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Karen R. Hurd In fulfil ment of requirements for Chemistry 399, Fal 2010 University of Wisconsin-Eau Claire, Warren Gal agher, Ph.D. Enterohepatic Recirculation Clearing of Metabolic Waste via Enterohepatic Recirculation
Table of Contents
Introduction . 2
A General Description of Enterohepatic Recirculation . 2
The Nature of Bile Acids and Bile Salts and Their Role in Enterohepatic Recirculation . 3
Specific Examples of Wastes that Are Recirculated . 4
Hormones . 5
Steroid Hormones . 5 Thyroid Hormones . 8 Insulin Growth Factors . 9 Vitamins . 9
Folate……………………………………………………………………………………………………………………………………………… 9 Vitamin D3 and Resveratrol . 9 Flavonoids . 10
Enterohepatic Recirculation and Cholesterol . 10
Enterohepatic Recirculation and Pharmaceuticals . 10
Cholesterol-Lowering Medications . 11
Antihypertensive Drugs . 12
NSAIDs . 12
Other Pharmaceuticals . 14
Enterohepatic Recirculation and Exposure to Environmental Contaminants . 15
Bisphenol A (BPA) . 15
Perfluorinated Compounds (PFCs) . 16
Factors that Inhibit or Increase Enterohepatic Recirculation. 16
Dietary Fiber . 16
Dietary Restriction (Fasting) . 17
Gastric Bypass Surgery . 17
Intestinal Transit . 18
Ezetimibe and Cholestyramine . 18
Conclusion . 18
References. 19
Karen R. Hurd In fulfil ment of requirements for Chemistry 399, Fal 2010 University of Wisconsin-Eau Claire, Warren Gal agher, Ph.D. Enterohepatic Recirculation Introduction
Thesis statement: The nature of bile lends itself to the recycling of metabolic waste, causing these waste products to reenter the blood stream through the process known as enterohepatic recirculation. This recycling could possibly become a concern as exposure to potential y harmful waste products is A thorough literature research using Science Citation Index was conducted, covering the years from 1971 until present (182 articles were studied). Search criteria included all references to enterohepatic recirculation. This resulted in many references including the filtering from the bloodstream of hormones that the human body produces on a consistent basis; pharmaceuticals; environmental synthetic contaminants; vitamin, anti-oxidant compounds and other non-pharmaceutical compounds; enterohepatic recirculation in the metabolism of cholesterol; the role of dietary fiber in interrupting the enterohepatic recirculation; and the use of bile sequestrant medications that interrupt the enterohepatic recirculation. Additional y, there were a number of studies that noted various factors and compounds that affected the enterohepatic recirculation. A General Description of Enterohepatic Recirculation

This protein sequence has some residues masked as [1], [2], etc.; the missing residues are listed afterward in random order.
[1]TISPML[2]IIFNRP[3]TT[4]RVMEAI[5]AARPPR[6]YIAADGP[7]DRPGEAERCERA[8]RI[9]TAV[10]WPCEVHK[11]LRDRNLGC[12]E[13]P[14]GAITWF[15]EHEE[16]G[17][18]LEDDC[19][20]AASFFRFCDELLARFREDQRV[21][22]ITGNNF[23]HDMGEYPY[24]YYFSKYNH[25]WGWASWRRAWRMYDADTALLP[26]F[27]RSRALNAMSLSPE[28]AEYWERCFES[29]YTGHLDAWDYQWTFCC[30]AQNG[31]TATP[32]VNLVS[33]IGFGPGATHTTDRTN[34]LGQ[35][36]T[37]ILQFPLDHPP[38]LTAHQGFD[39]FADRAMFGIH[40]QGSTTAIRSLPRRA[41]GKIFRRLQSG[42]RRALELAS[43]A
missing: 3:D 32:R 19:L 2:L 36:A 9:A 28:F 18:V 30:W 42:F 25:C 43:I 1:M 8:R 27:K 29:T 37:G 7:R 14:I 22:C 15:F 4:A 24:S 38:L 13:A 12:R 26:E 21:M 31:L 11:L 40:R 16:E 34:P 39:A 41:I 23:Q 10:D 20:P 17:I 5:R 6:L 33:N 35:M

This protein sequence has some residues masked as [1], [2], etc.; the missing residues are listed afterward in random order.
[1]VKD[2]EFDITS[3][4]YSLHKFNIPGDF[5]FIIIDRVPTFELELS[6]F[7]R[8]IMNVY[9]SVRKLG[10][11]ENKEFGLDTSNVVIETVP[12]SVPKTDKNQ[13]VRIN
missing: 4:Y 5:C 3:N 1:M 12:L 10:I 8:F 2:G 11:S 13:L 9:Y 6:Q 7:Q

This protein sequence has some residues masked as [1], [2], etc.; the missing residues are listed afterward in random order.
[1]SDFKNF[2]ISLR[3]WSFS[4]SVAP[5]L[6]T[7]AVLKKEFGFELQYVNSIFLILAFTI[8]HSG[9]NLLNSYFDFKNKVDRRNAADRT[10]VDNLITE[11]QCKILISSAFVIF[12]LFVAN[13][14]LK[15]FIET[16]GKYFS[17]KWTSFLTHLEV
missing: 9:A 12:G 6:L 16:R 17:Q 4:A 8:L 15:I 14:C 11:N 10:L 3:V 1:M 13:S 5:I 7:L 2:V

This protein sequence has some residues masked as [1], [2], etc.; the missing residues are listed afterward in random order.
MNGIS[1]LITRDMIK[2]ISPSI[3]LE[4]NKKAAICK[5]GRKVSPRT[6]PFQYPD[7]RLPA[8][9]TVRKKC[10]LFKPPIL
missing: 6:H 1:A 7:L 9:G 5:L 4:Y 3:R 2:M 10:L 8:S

Due to the physiology of the gastro-intestinal tract, bile salts and acids emulsify nonpolar compounds which can then be absorbed in the small colon. This recycling of bile and the nonpolar compounds it contains is labeled the enterohepatic recirculation. The enterohepatic recirculation is an efficient system that allows the bile acids to reenter the bloodstream and return to the liver for reuse several times each day. Bile is amphipathic (both polar and nonpolar) with the large majority of the bile acids confined within the enterohepatic recirculation system. (Crosignani et al. 1996) The recycling of nonpolar compounds that are returned to the bloodstream may have significant impact on various Karen R. Hurd In fulfil ment of requirements for Chemistry 399, Fal 2010 University of Wisconsin-Eau Claire, Warren Gal agher, Ph.D. Enterohepatic Recirculation health conditions. The reabsorption of metabolic wastes into the bloodstream through the enterohepatic recirculation may contribute to adverse health events as exposure to potential y harmful The Nature of Bile Acids and Bile Salts and Their Role in Enterohepatic Recirculation